The precision of mitochondrial testing for the consumer genealogy market changed radically in 2009. This was brought about by the introduction of Full Genome Spectrum (FGS) testing to the masses at an almost affordable price. Here-to-fore, only small strips of the mitochondria had been tested—generally a sequence at the beginning and a sequence at the end. The FGS test is billed as the last mitochondrial test one would ever have to test because it tested the entire mitochondria.
Most of the previous limitations remained. Only the direct maternal line could be traced backward in time. However, more mutations could be detected because they had previously been outside the area being examined. Therefore, more branching of the human tree could be identified. As a result, the haplogroups could be divided into smaller and more homogeneously useful subgroups.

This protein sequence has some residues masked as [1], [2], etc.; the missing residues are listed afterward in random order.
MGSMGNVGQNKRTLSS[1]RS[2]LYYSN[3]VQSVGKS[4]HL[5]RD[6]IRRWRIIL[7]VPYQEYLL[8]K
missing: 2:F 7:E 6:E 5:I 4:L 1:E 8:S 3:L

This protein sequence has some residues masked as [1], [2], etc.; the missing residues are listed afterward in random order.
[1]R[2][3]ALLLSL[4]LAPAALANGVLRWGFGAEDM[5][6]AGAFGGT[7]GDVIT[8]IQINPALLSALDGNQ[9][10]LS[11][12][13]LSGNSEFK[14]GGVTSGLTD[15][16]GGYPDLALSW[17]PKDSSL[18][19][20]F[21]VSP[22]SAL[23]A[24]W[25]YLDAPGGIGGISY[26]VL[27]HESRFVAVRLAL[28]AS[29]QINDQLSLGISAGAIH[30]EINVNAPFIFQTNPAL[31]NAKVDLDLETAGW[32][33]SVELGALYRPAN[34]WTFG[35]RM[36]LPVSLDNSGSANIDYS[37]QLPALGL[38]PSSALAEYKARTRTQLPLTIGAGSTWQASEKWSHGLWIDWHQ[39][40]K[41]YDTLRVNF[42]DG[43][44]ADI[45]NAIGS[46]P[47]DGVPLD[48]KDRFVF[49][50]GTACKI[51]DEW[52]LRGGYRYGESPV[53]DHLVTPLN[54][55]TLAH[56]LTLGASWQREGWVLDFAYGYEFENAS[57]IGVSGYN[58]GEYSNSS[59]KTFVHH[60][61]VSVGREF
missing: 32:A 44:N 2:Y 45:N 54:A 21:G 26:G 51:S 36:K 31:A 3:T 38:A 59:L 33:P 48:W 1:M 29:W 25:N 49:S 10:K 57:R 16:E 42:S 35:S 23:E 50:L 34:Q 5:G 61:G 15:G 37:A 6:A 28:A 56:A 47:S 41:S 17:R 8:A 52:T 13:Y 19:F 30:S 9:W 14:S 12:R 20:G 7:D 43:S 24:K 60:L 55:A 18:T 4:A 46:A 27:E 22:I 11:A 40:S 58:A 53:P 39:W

The downside for the short term is that relatively few individuals have tested at the FGS level. It will take time—perhaps a few years--for the databases of tested individuals to grow large enough so that most of those who have tested to this level can expect to find meaningful matches to aid their genealogical research. It is too early to know if this level of exploration will ever be as useful as a 67 marker y-chromosome test now is for tracing paternal lines. Only a few more years of accumulated experience will tell.
Next time we will start to explore testing for other than direct paternal and direct maternal lines.